“They only do that when they feel like they can make a difference,” he said.
As chief, Bush says he’s stepped away from the local union and doesn’t influence their decisions.
“The local is the local,” he said. “Even if I said I strongly disagree with what you’re doing, they don’t have to listen to me.”
He said the text message uncovered by Spencer didn’t dispute that.
“That message was sent to me and I simply responded to it like I do every other text message,” he said. “I got a text at around 7 p.m. I responded and I said ‘ha ha.’ That by no means, means I’m in a conspiracy against anybody.”
Bush says he doesn’t have a city-issued cell phone.
“That’s going to change. Because obviously I thought I was doing the right thing by saving the taxpayers money by not having a second cell phone,” he said, adding he put money in this year’s budget for city-issued phones.
“Our line item went up because I’m going to get cell phones for everybody that doesn’t have one,” he said.
Bush said that includes Varble.
“The area of concern was he doing local business while on duty. Well I don’t know that. He can take a break any time he wants to. But I told him that’s probably not what you should be doing with a city cell phone. I told him then the oral reprimand will disappear when you get your own phone and quit using the city cell phone for that. That’s what I felt like was the right thing to do and so he complied and so it went away. That’s within the city rules and regulations.”
Cunningham: No conspiracy
“The fire association for years has supported certain candidates for races – and contributed financially,” said Cunningham. She said she had lunch with Varble like she did four years prior.
“They wanted to ask me a few questions and tell me they were supporting me in my campaign,” she said. “I don’t know what this conspiracy theory is in [Spencer’s] head.”
Cunningham said she told Varble during the lunch meeting that she didn’t need firefighters to knock on doors for her, but then she reconsidered and texted back that firefighters could knock on doors for both Paul Frisbee, who was running for the other seat in her ward, and Cunningham.
“As far as me conniving with the fire department – I was concerned about my own race. Period,” she said.
The D.A. report
According to the 261-page report obtained from Whitley, Murphy met with Local Union IAFF Attorney Joyce Cooper and reviewed questions that would be asked of the various Hendersonville Fire Department employees on May 15. Interviews were completed at Hendersonville City Hall.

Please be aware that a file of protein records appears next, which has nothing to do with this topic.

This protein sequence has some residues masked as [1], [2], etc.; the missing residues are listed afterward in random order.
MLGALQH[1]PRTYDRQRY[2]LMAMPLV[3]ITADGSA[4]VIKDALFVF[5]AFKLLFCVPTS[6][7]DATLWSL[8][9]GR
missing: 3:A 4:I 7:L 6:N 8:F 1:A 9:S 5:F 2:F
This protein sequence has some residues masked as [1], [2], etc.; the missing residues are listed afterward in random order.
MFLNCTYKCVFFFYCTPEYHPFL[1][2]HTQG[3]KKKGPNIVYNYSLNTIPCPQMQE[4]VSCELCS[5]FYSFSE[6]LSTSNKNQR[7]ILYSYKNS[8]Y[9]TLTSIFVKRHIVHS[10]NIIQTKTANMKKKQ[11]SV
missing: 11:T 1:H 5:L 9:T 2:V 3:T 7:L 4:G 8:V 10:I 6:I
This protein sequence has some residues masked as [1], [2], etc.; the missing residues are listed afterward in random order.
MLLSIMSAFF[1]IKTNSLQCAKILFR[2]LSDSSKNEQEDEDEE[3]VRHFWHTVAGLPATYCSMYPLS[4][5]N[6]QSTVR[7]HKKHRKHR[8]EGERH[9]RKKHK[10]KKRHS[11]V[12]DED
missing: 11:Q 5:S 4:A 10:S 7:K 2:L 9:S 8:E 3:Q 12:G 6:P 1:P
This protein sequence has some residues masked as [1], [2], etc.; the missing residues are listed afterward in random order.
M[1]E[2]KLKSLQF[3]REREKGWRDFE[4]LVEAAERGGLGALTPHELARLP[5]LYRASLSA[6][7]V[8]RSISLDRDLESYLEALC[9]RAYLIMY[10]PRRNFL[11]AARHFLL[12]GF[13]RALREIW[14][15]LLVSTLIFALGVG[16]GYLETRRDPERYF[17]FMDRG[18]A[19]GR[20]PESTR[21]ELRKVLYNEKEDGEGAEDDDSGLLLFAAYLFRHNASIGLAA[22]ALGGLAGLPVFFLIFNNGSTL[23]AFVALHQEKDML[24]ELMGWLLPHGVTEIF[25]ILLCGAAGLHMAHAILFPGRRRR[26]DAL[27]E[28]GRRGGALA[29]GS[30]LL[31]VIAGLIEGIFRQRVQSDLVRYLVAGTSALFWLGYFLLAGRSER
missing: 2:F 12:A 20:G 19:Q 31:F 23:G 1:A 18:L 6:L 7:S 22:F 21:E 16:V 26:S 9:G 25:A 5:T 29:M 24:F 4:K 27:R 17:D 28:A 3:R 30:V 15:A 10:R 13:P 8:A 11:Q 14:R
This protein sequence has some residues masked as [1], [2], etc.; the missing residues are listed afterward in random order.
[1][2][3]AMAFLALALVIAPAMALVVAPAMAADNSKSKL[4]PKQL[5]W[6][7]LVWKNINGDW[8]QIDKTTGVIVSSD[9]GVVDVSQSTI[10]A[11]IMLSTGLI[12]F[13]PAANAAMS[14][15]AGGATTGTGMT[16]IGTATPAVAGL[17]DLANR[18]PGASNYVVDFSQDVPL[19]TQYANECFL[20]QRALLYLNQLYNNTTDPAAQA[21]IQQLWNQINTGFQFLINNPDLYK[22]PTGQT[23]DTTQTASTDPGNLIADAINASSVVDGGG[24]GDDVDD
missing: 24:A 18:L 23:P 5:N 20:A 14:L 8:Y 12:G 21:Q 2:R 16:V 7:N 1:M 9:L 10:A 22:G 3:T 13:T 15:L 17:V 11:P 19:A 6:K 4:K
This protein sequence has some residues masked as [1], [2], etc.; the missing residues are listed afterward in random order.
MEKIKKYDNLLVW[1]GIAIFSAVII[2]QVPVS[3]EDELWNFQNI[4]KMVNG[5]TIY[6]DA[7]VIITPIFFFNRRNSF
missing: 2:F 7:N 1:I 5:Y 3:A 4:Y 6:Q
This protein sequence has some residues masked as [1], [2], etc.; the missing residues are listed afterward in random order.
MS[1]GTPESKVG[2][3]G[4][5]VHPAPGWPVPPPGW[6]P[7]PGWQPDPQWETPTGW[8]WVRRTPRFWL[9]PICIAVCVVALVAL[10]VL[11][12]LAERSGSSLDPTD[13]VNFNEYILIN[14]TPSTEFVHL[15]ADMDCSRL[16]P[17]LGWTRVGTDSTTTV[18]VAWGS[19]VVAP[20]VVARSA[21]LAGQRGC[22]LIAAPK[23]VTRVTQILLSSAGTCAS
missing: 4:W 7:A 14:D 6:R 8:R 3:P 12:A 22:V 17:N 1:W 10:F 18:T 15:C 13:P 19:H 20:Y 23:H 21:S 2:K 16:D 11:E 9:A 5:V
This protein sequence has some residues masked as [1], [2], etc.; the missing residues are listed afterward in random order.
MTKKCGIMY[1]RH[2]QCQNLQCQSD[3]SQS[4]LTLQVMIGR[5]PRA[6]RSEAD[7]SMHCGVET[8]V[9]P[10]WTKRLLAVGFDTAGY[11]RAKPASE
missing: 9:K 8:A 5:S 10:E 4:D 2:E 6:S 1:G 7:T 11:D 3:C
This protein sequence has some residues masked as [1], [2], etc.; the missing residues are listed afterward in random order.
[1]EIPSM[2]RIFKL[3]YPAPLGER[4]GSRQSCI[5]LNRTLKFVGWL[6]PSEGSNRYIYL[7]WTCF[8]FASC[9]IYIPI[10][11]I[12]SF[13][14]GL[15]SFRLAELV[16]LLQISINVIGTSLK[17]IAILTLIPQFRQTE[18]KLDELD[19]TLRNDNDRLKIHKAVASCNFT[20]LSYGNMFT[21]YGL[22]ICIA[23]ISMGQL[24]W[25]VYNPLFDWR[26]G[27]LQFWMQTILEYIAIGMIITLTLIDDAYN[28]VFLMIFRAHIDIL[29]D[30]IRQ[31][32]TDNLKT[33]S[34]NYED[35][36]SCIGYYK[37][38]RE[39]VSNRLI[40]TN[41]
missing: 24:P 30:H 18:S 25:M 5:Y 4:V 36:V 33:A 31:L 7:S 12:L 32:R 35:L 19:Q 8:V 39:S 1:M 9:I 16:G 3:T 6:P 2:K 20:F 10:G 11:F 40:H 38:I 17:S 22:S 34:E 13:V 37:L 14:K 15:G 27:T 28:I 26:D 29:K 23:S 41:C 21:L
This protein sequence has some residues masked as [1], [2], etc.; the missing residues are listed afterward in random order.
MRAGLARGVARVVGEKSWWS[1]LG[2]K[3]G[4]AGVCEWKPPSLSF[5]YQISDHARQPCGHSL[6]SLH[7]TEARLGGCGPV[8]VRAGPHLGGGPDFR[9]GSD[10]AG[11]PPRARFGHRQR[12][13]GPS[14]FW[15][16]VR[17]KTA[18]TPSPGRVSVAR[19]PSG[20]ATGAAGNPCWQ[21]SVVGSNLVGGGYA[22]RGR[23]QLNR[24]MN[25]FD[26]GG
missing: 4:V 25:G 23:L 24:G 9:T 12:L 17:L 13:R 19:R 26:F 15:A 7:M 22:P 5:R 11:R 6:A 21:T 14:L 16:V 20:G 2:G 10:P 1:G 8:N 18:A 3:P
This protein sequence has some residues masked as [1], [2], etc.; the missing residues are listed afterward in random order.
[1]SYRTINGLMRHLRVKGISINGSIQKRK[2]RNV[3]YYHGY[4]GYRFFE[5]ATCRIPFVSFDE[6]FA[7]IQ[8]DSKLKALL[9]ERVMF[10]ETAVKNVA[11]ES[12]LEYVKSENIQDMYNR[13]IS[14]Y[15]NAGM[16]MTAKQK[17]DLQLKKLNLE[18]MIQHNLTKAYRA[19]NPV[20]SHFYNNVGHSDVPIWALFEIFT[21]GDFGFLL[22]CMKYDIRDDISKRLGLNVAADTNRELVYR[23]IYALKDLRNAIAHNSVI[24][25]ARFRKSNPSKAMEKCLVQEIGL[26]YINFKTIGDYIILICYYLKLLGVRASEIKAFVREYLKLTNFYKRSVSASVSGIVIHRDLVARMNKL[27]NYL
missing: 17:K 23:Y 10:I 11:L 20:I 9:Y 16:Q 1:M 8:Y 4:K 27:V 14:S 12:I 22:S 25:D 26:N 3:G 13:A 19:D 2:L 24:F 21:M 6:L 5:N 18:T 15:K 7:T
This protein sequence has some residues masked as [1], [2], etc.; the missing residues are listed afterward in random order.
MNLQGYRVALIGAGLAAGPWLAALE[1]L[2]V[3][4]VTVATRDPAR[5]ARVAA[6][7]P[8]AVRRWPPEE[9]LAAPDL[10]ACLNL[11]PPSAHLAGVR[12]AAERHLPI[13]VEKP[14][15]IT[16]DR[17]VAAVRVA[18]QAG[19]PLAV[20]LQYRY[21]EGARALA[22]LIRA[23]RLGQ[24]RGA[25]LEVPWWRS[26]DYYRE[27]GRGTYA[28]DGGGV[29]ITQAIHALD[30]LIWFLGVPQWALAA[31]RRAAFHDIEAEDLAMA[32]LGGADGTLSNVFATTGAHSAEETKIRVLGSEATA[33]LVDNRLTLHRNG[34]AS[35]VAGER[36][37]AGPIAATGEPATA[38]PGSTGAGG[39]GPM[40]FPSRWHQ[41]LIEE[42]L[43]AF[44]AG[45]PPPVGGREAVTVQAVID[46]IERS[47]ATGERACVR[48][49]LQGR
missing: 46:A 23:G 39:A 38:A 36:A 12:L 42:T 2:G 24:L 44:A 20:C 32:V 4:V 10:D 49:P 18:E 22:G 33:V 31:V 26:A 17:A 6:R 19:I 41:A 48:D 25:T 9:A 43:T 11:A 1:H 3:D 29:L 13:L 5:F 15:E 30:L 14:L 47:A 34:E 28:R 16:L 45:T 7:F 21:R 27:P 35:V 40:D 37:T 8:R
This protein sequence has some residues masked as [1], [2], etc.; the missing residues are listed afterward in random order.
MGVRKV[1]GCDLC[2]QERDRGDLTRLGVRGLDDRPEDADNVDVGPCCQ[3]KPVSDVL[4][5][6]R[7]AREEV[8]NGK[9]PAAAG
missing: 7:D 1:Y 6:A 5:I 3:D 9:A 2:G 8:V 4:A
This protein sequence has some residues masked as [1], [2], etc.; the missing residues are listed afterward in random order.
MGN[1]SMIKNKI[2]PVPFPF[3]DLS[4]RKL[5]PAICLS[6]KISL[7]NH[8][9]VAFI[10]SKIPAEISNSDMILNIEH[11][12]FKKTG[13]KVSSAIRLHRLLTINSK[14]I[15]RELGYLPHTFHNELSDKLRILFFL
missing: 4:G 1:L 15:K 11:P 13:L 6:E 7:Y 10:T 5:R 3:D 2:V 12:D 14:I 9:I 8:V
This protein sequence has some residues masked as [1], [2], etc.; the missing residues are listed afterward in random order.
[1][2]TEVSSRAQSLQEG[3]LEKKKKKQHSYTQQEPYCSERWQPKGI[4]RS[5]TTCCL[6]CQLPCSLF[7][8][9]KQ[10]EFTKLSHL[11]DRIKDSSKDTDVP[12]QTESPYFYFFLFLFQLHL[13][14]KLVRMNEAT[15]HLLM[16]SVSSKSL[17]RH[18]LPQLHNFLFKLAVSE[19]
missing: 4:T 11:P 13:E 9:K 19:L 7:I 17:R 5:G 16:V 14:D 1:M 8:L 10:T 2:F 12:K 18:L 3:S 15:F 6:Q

Firefighters interviewed included Administration Chief Brian Fann, Chief of Training Division Westly Patrick, Station 3 Capt. Steve Burtnett, four firefighters and a senior firefighter. All are asked the same questions.
Each was asked if they were aware that the city rules and regs stat that an employee can’t engage in political activity, support for or opposition to any candidate while “on duty” or acting in an official capacity. They all said they understood.
All said they were off duty while door-to-door campaigning.
On May 20, Murphy writes: “I confirmed with Mrs. Arlene Cunningham via telephone that the phrase “operation boots on the ground” was in fact a phrase she used and not the fire department employees.
In a phone interview with Hayes, Murphy asks what was meant by the phrase “not breaking any knee caps.”
Hayes responds, “it was used jokingly due to the fact some of the guys were tired when coming off shift, and then would come out and assist with campaign functions and Paul was having to keep the guys motivated.”
The report contains written statements from HFD Administrative Coordinator Vickie Frost and Deputy Fire Chief Mike Holt about the incorrect time sheets.
“When I transferred over to this position, I discovered that time sheets had not been processed for a period of six months,” wrote Frost. “During the process of correcting this issue the blank timesheet that was pulled to us had incorrect dates. This was an oversight. There was no malicious tampering with timesheets.”
The report also includes 30 open records requests made by Spencer to the city between Nov. 14 and April 26 as well as the city’s responses to those requests. The requests included text, email and phone logs, as well as the work schedules for firefighters believed to be campaigning.
Spencer not satisfied
Spencer says he’s not fully satisfied with Whitley’s investigation.
“My reaction is that Mr. Whitley used the Little Hatch Act law as reason not to prosecute. Two state statutes are the ones I pointed out,” said Spencer pointed to state laws, including one that addresses official misconduct.
Spencer also says that most of the documents included in the report are ones he supplied.
“They didn’t use their subpoena power to obtain additional text messages and emails,” he said.
“I don’t care that the fire association endorsed. I don’t care that I lost. What I care about is using my tax dollars to defeat me. I have the right, if I feel like my government was used to defeat me – I have the right to transparency.”
Whitley: No crimes committed
“We looked into everything,” said Whitley. “But that was the most disturbing allegation at the time – that firemen were campaigning on city time. That was one of the major points that I was interested in, and that was alleviated.
“I’m concerned with violation of criminal laws,” the D.A. added. “All I can do is prosecute crime and I find that there’s no crime here.”